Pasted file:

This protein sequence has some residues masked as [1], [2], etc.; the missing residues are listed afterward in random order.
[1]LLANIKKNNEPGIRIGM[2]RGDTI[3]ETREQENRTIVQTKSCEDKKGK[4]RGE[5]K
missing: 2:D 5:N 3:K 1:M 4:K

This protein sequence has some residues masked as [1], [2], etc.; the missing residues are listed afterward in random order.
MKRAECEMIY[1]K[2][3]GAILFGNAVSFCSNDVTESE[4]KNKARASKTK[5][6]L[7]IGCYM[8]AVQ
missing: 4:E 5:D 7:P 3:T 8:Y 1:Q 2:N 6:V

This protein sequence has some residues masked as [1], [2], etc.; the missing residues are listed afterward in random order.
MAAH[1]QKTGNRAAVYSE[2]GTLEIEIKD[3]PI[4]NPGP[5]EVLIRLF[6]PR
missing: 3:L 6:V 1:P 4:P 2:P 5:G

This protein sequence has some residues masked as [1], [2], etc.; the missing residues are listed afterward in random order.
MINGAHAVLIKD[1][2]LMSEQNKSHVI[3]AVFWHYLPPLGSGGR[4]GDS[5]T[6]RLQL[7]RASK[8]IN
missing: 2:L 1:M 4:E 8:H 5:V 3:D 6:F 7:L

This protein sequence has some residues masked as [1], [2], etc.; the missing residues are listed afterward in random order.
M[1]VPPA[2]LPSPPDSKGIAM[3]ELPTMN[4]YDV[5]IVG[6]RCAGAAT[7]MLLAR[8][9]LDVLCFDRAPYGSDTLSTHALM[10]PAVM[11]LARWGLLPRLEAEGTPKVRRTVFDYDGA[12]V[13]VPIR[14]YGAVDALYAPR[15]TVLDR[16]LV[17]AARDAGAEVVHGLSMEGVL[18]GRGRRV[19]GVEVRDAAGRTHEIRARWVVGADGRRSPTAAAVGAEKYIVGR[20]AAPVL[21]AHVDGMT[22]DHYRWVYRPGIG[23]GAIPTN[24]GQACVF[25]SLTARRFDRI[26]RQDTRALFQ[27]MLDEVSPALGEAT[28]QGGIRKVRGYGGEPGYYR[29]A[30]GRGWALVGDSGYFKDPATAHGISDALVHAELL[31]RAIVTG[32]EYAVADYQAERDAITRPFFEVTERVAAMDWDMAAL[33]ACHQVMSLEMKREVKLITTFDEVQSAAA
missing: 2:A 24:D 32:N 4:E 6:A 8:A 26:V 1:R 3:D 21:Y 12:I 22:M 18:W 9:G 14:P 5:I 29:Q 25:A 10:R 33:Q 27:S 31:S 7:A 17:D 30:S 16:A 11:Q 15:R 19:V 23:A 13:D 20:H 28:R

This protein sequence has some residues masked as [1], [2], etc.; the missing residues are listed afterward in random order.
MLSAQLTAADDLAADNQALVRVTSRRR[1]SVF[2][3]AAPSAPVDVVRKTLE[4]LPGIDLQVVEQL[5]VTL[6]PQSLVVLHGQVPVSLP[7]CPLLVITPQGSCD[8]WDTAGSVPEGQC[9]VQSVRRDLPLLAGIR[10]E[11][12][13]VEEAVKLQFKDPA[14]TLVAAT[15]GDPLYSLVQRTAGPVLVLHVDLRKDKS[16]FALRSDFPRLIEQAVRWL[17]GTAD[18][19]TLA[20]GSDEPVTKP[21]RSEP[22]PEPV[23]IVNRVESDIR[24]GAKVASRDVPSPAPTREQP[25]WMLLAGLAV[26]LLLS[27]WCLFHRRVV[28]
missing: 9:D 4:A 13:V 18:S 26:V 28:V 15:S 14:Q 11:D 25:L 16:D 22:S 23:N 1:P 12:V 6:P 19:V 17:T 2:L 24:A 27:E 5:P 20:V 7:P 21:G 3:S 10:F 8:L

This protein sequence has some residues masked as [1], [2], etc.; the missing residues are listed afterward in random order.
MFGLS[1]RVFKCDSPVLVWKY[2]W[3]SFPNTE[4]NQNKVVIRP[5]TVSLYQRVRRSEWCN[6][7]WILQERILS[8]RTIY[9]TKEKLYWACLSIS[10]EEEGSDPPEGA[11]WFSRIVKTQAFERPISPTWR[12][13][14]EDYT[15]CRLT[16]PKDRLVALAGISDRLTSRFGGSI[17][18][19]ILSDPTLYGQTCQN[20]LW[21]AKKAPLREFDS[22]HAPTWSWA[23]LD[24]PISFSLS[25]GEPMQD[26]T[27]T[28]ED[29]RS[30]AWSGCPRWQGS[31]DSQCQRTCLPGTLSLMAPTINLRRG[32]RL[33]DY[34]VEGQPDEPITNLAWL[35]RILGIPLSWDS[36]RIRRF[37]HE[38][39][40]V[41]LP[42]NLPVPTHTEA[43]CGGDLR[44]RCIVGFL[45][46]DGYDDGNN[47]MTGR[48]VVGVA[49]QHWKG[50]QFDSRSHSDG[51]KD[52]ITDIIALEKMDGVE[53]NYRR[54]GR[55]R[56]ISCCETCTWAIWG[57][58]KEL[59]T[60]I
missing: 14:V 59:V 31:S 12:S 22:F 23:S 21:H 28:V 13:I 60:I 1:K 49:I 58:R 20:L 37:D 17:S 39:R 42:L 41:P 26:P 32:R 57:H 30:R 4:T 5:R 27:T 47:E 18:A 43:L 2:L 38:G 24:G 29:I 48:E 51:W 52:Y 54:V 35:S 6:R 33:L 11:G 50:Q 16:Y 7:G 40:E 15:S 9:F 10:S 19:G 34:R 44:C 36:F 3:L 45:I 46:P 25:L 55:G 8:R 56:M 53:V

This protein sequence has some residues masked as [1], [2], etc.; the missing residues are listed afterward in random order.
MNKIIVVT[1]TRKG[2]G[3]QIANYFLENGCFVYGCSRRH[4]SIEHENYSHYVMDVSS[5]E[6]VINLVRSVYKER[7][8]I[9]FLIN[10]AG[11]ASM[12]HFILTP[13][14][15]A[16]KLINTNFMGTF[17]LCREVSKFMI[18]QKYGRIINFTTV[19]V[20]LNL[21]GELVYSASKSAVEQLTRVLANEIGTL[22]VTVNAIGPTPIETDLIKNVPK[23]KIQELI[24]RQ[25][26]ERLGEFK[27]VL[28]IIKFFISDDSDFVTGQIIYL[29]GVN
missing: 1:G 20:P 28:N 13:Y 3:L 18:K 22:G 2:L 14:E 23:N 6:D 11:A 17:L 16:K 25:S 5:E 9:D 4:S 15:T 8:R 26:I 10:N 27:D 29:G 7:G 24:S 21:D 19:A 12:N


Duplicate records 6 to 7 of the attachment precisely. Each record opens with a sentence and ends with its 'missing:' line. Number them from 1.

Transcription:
This protein sequence has some residues masked as [1], [2], etc.; the missing residues are listed afterward in random order.
MLSAQLTAADDLAADNQALVRVTSRRR[1]SVF[2][3]AAPSAPVDVVRKTLE[4]LPGIDLQVVEQL[5]VTL[6]PQSLVVLHGQVPVSLP[7]CPLLVITPQGSCD[8]WDTAGSVPEGQC[9]VQSVRRDLPLLAGIR[10]E[11][12][13]VEEAVKLQFKDPA[14]TLVAAT[15]GDPLYSLVQRTAGPVLVLHVDLRKDKS[16]FALRSDFPRLIEQAVRWL[17]GTAD[18][19]TLA[20]GSDEPVTKP[21]RSEP[22]PEPV[23]IVNRVESDIR[24]GAKVASRDVPSPAPTREQP[25]WMLLAGLAV[26]LLLS[27]WCLFHRRVV[28]
missing: 9:D 4:A 13:V 18:S 26:V 28:V 15:S 14:Q 11:D 25:L 16:D 22:S 23:N 1:P 12:V 6:P 19:V 17:T 2:L 24:A 27:E 5:P 20:V 7:P 21:G 3:S 10:F 8:L

This protein sequence has some residues masked as [1], [2], etc.; the missing residues are listed afterward in random order.
MFGLS[1]RVFKCDSPVLVWKY[2]W[3]SFPNTE[4]NQNKVVIRP[5]TVSLYQRVRRSEWCN[6][7]WILQERILS[8]RTIY[9]TKEKLYWACLSIS[10]EEEGSDPPEGA[11]WFSRIVKTQAFERPISPTWR[12][13][14]EDYT[15]CRLT[16]PKDRLVALAGISDRLTSRFGGSI[17][18][19]ILSDPTLYGQTCQN[20]LW[21]AKKAPLREFDS[22]HAPTWSWA[23]LD[24]PISFSLS[25]GEPMQD[26]T[27]T[28]ED[29]RS[30]AWSGCPRWQGS[31]DSQCQRTCLPGTLSLMAPTINLRRG[32]RL[33]DY[34]VEGQPDEPITNLAWL[35]RILGIPLSWDS[36]RIRRF[37]HE[38][39][40]V[41]LP[42]NLPVPTHTEA[43]CGGDLR[44]RCIVGFL[45][46]DGYDDGNN[47]MTGR[48]VVGVA[49]QHWKG[50]QFDSRSHSDG[51]KD[52]ITDIIALEKMDGVE[53]NYRR[54]GR[55]R[56]ISCCETCTWAIWG[57][58]KEL[59]T[60]I
missing: 14:V 59:V 31:S 12:S 22:F 23:S 21:H 28:V 13:I 60:I 1:K 49:I 58:R 20:L 37:D 17:S 39:R 42:L 41:P 26:P 32:R 57:H 30:R 4:T 5:R 27:T 47:E 18:A 43:L 2:L 38:G 24:G 29:I 48:E 51:W 52:Y 54:V 35:S 6:R 33:L 11:G 50:Q 16:Y 7:G 40:E 15:S 9:F 10:S 19:G 34:R 44:C 36:F 3:L 45:I 46:P 25:L 55:G 8:R 56:M 53:V